Opinion: MLK’s eldest son: We want legislation, not celebration
Opinion by Martin Luther King, III and Arndrea Waters King
When our daughter, Yolanda Renee King, was born in 2008, her voting rights were more secure than they are today, on the holiday to commemorate her grandfather Martin Luther King Jr.’s 93rd birthday.
Over the past 13 years since our greatest joy came into the world, the Supreme Court has twice-over gutted the Voting Rights Act of 1965, a historic bill Yolanda’s grandfather and countless other non-violent resistance leaders bled to secure. In the year between Yolanda’s 12th and 13th birthdays, state legislatures passed 34 suppressive laws in 19 states that make it harder for people to vote, including a draconian law in our home state of Georgia that criminalizes handing out water to voters waiting in long lines.
The same forces that schemed to oppress Black and Brown Americans when Dad was assassinated in 1968 are alive and well today, and they are systemically blocking access to the ballot box for people of color.
That is why we are calling on elected officials to legislate, not celebrate, today.
Our leaders shall not pay lip service to Dr. King’s memory while refusing to live up to his ideals. The Senate and President Joe Biden must honor the holiday by doing everything in their power to pass federal voting rights legislation to stop the assaults we’re seeing in states nationwide. That includes removing the filibuster as a blockade to justice and equality.During Jim Crow, the filibuster was used by segregationists to uphold appendages of slavery, including lynching, poll taxes, literacy tests and more. It’s now being used to block the right to vote for Black and Brown Americans — and it must go.
Already in the last year, the filibuster has blocked national voting legislation three times. Senate Republicans have weaponized the filibuster to block even debating legislation on the Senate floor. And without that federal legislation, states will continue to be allowed to pass bills that restrict early voting and Sunday voting, purge voter lists that organizers worked tirelessly to create, and close polling stations in communities of color.
So to make our call for the passage of voting legislation and not empty celebration heard, our family will be in the nation’s capital today, joined by civil rights leaders, voting rights activists, community organizers, faith leaders and voters from more than 180 organizations, including the National Action Network, NAACP, National Urban League, Planned Parenthood Action Fund and many more.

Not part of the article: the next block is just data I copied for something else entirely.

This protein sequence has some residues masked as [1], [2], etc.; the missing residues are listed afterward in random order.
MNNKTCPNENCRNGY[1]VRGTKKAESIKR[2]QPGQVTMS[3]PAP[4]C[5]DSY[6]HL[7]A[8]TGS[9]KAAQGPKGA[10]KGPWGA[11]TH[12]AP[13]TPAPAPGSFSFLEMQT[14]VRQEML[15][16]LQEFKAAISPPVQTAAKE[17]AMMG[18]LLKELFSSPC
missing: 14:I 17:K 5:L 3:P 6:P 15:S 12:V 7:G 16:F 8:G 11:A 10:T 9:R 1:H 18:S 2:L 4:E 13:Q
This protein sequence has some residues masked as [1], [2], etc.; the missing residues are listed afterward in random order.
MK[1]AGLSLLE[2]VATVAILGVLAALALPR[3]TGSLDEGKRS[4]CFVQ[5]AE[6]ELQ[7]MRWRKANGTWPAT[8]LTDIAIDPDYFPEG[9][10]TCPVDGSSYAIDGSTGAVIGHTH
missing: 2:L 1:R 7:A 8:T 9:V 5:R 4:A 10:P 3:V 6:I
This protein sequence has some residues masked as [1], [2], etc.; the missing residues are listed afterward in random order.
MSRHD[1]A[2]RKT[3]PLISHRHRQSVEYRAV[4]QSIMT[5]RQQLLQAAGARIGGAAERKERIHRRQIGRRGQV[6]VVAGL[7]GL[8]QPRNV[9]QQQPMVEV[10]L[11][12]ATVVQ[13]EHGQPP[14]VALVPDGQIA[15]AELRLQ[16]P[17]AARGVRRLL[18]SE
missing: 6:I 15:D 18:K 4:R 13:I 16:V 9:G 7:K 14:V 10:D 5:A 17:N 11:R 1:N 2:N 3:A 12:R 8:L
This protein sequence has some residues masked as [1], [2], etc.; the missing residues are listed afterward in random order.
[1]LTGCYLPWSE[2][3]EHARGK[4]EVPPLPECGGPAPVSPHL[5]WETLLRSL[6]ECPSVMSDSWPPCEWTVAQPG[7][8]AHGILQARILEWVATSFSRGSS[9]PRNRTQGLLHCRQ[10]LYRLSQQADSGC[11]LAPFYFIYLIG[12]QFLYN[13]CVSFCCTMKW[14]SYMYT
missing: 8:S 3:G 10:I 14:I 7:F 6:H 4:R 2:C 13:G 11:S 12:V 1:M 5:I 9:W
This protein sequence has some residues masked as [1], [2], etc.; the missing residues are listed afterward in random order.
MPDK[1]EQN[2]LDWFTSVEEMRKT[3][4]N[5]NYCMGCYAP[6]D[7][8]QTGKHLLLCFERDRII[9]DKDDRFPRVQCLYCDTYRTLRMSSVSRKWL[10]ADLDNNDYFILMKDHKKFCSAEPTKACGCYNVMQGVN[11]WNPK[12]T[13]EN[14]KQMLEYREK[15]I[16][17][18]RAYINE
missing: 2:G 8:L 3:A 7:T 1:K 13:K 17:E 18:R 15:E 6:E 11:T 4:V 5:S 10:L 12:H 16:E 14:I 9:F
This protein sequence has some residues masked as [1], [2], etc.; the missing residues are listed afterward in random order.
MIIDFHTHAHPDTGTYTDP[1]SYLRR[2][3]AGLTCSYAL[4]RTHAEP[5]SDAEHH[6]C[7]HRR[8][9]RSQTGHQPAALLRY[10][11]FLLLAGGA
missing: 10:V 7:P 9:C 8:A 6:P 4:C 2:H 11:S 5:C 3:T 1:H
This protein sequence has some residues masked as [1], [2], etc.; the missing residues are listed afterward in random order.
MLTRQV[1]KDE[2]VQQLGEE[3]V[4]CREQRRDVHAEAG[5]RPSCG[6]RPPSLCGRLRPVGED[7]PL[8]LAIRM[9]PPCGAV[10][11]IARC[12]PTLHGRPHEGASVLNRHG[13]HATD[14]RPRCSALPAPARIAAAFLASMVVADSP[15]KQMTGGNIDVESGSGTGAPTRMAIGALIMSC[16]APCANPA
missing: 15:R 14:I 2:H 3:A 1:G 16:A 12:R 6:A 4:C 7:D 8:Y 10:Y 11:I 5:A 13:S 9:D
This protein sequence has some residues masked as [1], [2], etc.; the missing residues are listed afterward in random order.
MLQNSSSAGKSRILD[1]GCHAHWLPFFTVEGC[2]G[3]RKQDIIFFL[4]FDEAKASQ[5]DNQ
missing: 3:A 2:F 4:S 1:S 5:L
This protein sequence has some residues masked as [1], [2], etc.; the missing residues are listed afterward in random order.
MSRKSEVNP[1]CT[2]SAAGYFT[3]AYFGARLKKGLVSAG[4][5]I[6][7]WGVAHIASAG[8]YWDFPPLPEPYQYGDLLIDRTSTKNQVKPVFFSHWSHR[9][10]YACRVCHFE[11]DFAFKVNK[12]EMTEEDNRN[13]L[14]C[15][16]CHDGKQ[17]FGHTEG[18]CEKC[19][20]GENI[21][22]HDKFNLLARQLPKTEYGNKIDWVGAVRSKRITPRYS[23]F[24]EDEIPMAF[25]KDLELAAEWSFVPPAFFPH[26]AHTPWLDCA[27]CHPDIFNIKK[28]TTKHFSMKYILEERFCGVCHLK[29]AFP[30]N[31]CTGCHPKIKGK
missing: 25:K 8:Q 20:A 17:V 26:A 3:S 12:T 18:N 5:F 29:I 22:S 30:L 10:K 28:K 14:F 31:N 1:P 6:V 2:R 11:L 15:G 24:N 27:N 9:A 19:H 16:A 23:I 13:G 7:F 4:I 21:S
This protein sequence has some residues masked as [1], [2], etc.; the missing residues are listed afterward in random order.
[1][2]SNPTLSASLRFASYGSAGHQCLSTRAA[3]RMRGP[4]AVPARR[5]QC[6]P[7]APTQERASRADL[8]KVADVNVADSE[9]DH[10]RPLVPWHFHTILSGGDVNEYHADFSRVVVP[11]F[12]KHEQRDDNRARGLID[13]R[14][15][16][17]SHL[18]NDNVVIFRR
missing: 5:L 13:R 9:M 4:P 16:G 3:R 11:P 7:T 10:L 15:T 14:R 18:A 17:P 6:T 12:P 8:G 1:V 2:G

Together, we represent the millions of Americans who believe the right to vote is the bedrock of democracy, without which all other issues that move our nation forward cannot progress. Together, we will march over the Frederick Douglass Memorial Bridge to deliver a unified demand to the Senate and the President for real action to protect our voting rights — the type of urgency we saw for our nation’s bridges and other infrastructure.Following the passage of the 1964 Civil Rights Act, President Lyndon B. Johnson told Dr. King that he didn’t have the political power to get voting rights done, too. Thereafter came the marches in Selma, Alabama, in 1965 and mobilizations led by Dad, John Lewis and many other leaders across the South to get President Johnson the power he needed. That same year, the Voting Rights Act of 1965 passed into law, ensuring Black and Brown Americans could vote without facing discriminatory laws designed to silence their political power.
In 2022, following the passage of the infrastructure bill, President Biden has a similar historic opportunity to tap into the power we’ve organized to get the John Lewis Voting Rights Advancement Act and the Freedom to Vote Act done. The power is there. The people joining us today have mobilized the power the Senate and the President need to restore and expand the right to vote. We’ve marched, resisted, called, galvanized and organized to make our voices heard. We have not sat idle while the delicate fabric of our democracy unravels before us. Now, our senators and President, it’s your turn.Dr. King once said: “We are not makers of history. We are made by history.” History will be made from action taken today.
Read the Op-Ed Martin Luther King, III and Arndrea Waters King on CNN.